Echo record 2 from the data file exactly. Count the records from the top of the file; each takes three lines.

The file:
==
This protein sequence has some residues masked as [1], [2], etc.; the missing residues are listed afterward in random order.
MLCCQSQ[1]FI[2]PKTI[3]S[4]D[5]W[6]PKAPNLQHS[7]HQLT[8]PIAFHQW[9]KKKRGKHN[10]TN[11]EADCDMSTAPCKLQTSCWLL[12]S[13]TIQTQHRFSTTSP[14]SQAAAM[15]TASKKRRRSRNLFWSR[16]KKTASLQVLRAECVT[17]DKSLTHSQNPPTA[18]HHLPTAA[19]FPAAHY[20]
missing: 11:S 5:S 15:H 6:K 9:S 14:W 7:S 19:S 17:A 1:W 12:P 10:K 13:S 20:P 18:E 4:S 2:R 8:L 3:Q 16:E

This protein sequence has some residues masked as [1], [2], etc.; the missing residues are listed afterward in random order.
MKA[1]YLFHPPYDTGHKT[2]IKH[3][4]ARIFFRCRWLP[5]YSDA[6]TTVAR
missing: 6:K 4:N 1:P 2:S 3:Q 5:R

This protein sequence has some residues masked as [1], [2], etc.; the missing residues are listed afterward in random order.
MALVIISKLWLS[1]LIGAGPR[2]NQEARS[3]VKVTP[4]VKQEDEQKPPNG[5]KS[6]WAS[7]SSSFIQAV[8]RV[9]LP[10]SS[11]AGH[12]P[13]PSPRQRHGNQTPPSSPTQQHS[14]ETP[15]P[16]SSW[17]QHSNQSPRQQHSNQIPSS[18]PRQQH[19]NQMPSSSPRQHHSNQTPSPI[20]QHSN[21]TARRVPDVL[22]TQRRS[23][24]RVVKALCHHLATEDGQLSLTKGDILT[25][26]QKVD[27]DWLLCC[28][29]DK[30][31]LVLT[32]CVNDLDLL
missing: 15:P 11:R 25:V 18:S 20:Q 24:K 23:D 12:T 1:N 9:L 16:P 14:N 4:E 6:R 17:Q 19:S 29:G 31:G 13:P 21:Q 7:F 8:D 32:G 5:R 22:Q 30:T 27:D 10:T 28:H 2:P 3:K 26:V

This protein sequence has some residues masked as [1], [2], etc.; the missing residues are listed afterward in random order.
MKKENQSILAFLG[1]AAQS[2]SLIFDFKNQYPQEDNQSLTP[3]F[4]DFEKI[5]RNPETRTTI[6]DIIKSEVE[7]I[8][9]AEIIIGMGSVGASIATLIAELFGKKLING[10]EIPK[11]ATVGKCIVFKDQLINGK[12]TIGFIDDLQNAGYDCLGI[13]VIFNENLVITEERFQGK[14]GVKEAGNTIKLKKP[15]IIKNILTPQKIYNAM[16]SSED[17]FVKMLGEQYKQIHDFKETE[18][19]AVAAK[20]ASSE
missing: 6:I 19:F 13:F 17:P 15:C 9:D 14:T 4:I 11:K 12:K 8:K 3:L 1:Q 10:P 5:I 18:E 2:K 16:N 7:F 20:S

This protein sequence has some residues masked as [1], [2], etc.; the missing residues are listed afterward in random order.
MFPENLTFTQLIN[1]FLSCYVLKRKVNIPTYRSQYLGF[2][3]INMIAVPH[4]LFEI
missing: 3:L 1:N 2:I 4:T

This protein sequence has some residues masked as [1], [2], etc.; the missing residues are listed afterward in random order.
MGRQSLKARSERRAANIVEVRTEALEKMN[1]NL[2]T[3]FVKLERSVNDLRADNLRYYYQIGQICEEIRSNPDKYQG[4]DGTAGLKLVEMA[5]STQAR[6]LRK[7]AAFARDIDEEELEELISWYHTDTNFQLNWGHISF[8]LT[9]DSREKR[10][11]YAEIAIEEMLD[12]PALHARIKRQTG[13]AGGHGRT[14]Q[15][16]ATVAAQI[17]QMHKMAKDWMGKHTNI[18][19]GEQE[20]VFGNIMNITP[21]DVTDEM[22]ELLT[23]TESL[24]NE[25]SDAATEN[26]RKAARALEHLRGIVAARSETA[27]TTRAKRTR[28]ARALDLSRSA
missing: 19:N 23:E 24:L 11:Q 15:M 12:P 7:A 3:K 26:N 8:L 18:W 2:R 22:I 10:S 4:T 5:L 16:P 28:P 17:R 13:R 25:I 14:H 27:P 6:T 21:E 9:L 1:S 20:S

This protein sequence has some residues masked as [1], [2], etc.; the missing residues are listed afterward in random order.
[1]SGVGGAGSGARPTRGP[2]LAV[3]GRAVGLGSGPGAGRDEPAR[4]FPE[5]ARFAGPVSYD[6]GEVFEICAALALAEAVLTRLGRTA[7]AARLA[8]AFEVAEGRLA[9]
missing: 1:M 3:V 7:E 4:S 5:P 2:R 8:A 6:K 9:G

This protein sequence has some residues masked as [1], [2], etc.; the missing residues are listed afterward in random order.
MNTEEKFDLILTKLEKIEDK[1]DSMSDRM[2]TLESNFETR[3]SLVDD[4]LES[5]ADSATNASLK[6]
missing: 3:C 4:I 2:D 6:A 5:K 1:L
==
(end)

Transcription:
This protein sequence has some residues masked as [1], [2], etc.; the missing residues are listed afterward in random order.
MKA[1]YLFHPPYDTGHKT[2]IKH[3][4]ARIFFRCRWLP[5]YSDA[6]TTVAR
missing: 6:K 4:N 1:P 2:S 3:Q 5:R